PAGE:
Engineering Provides Brighter Future

New technology paves way for eliminating un- curable diseases, improves quality of life

Grace Homan, Contributing Writer

In recent years, genetic engineering—alongside technology—has been steadily increasing. Dating back to the 1970s, humans genetically modified animals and plants to create genetically modified organisms, or GMO foods. Today, millions of babies are born through IVF, in-vitro fertilization, and are screened for diseases. In the last two years, clinical trials have taken off in regards to gene therapies. 

Genetic engineering within plants and animals has proven to be a success. According to a study at Penn State, organisms who underwent modifications saw faster growth rates and longer life expectancies.

As for humans, the positive outcomes of such therapies are abundant: they can eliminate hundreds of diseases, such as sickle cell, decrease pain and anxiety, and increase intelligence. As a result, scientists theorize that such technology would on net increase humans’ happiness and productivity.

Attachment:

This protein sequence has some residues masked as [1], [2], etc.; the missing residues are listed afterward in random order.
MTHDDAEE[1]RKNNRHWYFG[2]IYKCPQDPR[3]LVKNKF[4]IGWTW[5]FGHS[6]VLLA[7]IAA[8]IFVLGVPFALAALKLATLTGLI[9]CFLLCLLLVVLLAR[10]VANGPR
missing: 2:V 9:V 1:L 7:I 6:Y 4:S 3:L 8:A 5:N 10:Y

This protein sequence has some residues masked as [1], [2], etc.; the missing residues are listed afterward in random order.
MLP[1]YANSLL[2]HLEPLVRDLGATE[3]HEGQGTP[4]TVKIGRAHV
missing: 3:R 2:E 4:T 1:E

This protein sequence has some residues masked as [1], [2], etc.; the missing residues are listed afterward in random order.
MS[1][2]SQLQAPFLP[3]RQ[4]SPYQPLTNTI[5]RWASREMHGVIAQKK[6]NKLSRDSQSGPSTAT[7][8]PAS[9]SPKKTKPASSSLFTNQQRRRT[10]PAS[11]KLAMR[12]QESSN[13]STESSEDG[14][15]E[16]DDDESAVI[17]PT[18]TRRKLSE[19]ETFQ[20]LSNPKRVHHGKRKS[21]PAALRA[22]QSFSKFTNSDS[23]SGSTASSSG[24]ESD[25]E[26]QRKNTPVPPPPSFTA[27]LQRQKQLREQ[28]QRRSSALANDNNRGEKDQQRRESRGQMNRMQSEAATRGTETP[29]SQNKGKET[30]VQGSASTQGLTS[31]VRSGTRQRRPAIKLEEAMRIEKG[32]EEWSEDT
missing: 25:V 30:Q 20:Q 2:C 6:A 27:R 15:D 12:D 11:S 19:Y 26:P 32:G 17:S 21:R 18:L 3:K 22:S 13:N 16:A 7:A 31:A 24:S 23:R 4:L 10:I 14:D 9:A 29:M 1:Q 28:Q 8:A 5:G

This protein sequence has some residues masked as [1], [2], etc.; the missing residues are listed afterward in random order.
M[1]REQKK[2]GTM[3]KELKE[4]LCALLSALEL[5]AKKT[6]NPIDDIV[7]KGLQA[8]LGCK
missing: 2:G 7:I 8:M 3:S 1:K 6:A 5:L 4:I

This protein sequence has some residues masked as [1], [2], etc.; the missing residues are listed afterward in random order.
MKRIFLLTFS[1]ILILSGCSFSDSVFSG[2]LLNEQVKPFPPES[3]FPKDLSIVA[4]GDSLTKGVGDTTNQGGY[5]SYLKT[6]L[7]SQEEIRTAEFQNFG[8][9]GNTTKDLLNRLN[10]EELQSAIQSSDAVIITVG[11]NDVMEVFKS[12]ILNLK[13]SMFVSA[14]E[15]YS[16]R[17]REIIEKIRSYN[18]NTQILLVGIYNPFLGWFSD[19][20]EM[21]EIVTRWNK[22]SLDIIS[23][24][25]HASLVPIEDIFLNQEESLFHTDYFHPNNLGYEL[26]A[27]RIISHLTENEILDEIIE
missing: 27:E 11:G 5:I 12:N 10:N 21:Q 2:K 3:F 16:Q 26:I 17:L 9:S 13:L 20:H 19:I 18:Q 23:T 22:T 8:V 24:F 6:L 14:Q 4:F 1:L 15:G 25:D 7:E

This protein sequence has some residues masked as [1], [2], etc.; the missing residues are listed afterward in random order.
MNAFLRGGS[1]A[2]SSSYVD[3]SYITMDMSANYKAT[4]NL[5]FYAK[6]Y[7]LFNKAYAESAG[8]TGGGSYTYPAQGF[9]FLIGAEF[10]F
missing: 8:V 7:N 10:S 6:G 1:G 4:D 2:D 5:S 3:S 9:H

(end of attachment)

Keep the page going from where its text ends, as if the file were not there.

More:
Though some argue that genetic modification may have ramifications due to the control it gives science over people, the law should certainly enforce and ensure that such technology is used for the sole benefit of humans, meaning that the positive effects would outweigh the harms for an individual. Moreover, humans may opt to avoid foods with GMOs in the event that they stand on the opposite end of the debate of genetic engineering as a whole. Regardless, there is undeniably overwhelming evidence that through such technology can eliminate some of the world’s most deadly diseases and save millions of lives—an opportunity undoubtedly worth consideration. 

The field of genetic modification contains some of the most potential for advancement than any other scientific field at the moment. Though more research is indeed needed, genetic modification likely foreshadows a more promising and prosperous future for generations of people to come.